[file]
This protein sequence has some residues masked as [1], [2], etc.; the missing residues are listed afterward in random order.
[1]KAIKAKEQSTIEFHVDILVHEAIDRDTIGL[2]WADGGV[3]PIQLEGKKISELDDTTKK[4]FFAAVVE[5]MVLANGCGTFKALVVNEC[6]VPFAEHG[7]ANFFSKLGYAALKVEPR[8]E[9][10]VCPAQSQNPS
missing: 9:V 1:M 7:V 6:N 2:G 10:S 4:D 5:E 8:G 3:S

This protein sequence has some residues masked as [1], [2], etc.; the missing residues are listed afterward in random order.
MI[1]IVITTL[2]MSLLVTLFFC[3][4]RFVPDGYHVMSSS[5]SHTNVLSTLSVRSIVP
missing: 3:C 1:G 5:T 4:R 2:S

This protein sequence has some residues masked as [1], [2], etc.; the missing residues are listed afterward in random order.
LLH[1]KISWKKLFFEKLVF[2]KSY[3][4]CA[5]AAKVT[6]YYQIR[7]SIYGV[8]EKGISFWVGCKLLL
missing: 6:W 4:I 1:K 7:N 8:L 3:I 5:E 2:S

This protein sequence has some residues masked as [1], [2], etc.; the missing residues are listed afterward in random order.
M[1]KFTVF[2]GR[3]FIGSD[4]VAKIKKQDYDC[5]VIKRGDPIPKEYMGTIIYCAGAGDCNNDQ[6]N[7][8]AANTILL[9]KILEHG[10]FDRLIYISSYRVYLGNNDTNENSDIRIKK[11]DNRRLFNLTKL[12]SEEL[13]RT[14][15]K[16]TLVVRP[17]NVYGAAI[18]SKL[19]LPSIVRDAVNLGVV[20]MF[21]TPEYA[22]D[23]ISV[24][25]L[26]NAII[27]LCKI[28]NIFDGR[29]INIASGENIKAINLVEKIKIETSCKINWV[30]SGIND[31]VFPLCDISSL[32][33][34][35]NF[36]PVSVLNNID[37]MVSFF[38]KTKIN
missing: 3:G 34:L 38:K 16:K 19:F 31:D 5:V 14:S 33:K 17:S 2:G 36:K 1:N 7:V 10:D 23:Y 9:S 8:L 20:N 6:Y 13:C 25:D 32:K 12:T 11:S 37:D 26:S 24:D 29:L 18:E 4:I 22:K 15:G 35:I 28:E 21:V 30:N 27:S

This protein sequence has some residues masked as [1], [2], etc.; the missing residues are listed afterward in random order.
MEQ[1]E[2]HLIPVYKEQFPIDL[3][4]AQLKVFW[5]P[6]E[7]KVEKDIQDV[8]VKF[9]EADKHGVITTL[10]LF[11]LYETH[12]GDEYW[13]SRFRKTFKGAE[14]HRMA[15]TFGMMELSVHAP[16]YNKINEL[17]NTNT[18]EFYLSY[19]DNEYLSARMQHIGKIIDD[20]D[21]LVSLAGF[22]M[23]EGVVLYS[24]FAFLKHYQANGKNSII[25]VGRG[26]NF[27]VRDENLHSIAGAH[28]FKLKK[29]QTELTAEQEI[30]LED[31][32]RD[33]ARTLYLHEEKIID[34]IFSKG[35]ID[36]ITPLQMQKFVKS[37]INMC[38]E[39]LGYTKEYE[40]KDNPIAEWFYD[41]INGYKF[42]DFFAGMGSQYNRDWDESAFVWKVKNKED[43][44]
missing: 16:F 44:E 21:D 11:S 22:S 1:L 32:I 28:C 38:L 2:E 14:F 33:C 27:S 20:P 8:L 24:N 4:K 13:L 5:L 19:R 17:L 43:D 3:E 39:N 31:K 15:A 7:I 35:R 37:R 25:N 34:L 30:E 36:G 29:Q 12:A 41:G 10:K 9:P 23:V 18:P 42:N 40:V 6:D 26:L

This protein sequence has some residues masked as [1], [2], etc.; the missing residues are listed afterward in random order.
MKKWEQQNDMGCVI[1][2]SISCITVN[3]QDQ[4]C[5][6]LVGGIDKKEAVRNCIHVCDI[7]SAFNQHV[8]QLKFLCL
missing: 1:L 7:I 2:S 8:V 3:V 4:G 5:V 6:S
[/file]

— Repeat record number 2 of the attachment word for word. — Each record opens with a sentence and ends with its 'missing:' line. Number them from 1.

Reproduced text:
This protein sequence has some residues masked as [1], [2], etc.; the missing residues are listed afterward in random order.
MI[1]IVITTL[2]MSLLVTLFFC[3][4]RFVPDGYHVMSSS[5]SHTNVLSTLSVRSIVP
missing: 3:C 1:G 5:T 4:R 2:S